Five-Year Outline for Friday Speeches in Egypt

Egypt's President Abdel Fattah al-Sisi acknowledges attendees after addressing the 70th session of the United Nations General Assembly at the U.N. headquarters in New York

Egypt’s President Abdel Fattah al-Sisi acknowledges attendees after addressing the 70th session of the United Nations General Assembly at the U.N. headquarters in New York, September 28, 2015

Cairo- The Egyptian Ministry of Awqaf, headed by Minister of Religious Endowments Mohamed Mokhtar Gomaa, has presented a regulatory five-year guideline tackling Friday speeches to be put forth before current President Abdel Fattah el-Sisi for approval.

The ministry’s statement said that it has presented the lists of topics to be broached during Friday speeches over the course of five years, featuring 54 subjects for the first year and 270 to be discussed over the next five years.

According to the statement, the national accredited scientific community has started co-writing Friday speech topics with top religious researchers and psychology and social experts.

Considered objectionable, the ministerial decision caused a large wave of controversy among Al-Azhar scholars.

The formation of the committee came after President Sisi delivered a speech commemorating the birthday of the Prophet Muhammad last December. In his speech he agreed with Gomaa who had previously said Egypt needs such a committee. Sisi said that the committee should be composed of scholars of religion, psychology, and sociology.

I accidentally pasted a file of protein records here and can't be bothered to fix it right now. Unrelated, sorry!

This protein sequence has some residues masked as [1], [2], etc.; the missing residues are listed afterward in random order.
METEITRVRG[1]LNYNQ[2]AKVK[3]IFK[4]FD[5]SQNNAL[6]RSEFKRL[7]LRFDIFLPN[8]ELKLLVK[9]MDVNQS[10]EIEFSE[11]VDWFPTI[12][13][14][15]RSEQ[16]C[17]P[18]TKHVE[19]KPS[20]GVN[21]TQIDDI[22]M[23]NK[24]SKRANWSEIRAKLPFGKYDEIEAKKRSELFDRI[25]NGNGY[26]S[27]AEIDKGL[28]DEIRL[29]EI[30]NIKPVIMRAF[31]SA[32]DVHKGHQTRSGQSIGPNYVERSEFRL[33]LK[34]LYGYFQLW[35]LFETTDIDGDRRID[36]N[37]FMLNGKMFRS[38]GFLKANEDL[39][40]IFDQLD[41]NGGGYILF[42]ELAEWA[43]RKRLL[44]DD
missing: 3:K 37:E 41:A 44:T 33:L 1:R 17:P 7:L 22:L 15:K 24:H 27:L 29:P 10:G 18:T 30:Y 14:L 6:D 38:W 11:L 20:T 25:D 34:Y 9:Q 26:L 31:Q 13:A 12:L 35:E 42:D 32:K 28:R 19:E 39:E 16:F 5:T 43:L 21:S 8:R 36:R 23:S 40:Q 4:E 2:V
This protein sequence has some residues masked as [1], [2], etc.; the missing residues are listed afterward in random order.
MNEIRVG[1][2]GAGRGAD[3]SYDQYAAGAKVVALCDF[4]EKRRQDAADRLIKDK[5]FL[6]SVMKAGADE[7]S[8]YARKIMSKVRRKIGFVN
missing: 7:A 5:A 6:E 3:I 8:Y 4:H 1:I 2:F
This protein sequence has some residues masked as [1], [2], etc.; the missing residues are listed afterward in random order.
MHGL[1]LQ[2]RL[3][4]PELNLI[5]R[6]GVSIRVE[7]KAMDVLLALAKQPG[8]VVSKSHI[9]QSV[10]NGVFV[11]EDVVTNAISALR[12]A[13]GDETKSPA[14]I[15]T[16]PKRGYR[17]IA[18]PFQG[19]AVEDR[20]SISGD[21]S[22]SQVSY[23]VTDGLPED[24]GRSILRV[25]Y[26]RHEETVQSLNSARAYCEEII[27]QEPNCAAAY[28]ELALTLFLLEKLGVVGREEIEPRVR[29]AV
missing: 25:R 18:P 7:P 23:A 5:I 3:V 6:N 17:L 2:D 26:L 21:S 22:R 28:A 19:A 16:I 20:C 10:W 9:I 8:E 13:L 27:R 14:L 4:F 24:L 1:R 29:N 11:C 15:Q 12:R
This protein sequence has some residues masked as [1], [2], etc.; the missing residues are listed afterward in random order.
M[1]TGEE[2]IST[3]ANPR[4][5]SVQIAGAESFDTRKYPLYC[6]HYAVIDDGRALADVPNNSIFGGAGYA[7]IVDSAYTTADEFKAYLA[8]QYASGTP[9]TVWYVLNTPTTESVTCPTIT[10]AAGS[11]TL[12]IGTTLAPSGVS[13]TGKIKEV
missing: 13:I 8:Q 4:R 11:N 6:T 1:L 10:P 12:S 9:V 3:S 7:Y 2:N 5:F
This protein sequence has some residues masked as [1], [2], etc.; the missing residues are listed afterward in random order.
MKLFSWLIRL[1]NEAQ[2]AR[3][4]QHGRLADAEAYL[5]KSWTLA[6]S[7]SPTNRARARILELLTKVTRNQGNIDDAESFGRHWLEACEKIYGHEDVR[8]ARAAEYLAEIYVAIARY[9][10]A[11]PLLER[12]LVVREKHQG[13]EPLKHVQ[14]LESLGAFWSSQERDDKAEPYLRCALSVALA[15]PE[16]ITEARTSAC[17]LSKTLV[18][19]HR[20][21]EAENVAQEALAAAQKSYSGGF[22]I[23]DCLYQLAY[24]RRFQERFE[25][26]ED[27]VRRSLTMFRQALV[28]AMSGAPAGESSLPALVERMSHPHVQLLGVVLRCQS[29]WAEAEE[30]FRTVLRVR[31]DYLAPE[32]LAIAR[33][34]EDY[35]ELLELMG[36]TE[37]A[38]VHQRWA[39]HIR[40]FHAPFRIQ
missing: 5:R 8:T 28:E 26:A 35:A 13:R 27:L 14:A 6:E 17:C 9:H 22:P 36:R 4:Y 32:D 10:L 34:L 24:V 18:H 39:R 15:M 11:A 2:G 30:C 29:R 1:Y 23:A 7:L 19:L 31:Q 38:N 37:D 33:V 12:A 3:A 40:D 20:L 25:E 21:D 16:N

“The issue of improving religious discourse should not be reduced to unified Friday sermons,” Sisi said, expressing appreciation for the role played by the Al-Azhar institution in fighting extremist ideologies.

The ministry’s imposition of unified Friday sermons raised controversy among preachers who claimed the practice undermines their intellectual capacities and skills.

More so, on Dec. 20, the secretary of the Religious Committee at the Egyptian parliament, Omar Hamrouche, presented a draft law on regulating fatwas. The law will limit the issuing of religious edicts to senior scholars at Al-Azhar and Dar Al-Ifta and put an end to the numerous fatwas that incite violence and intolerance.

The draft law stipulates that issuing fatwas without licenses from Al-Azhar and Dar Al-Ifta is a crime punishable by law, facing imprisonment. Those found guilty would be taken away for no more than six months or pay a fine of around 2,000 Egyptian pounds ($110), or both.

The draft law also sparked controversy. Some supported it and viewed it as a step towards renewing religious discourse and confronting extremism. Those opposing it saw it as an attempt by the government to control religion in order to serve its own decisions.

(Source / 08.01.2017)

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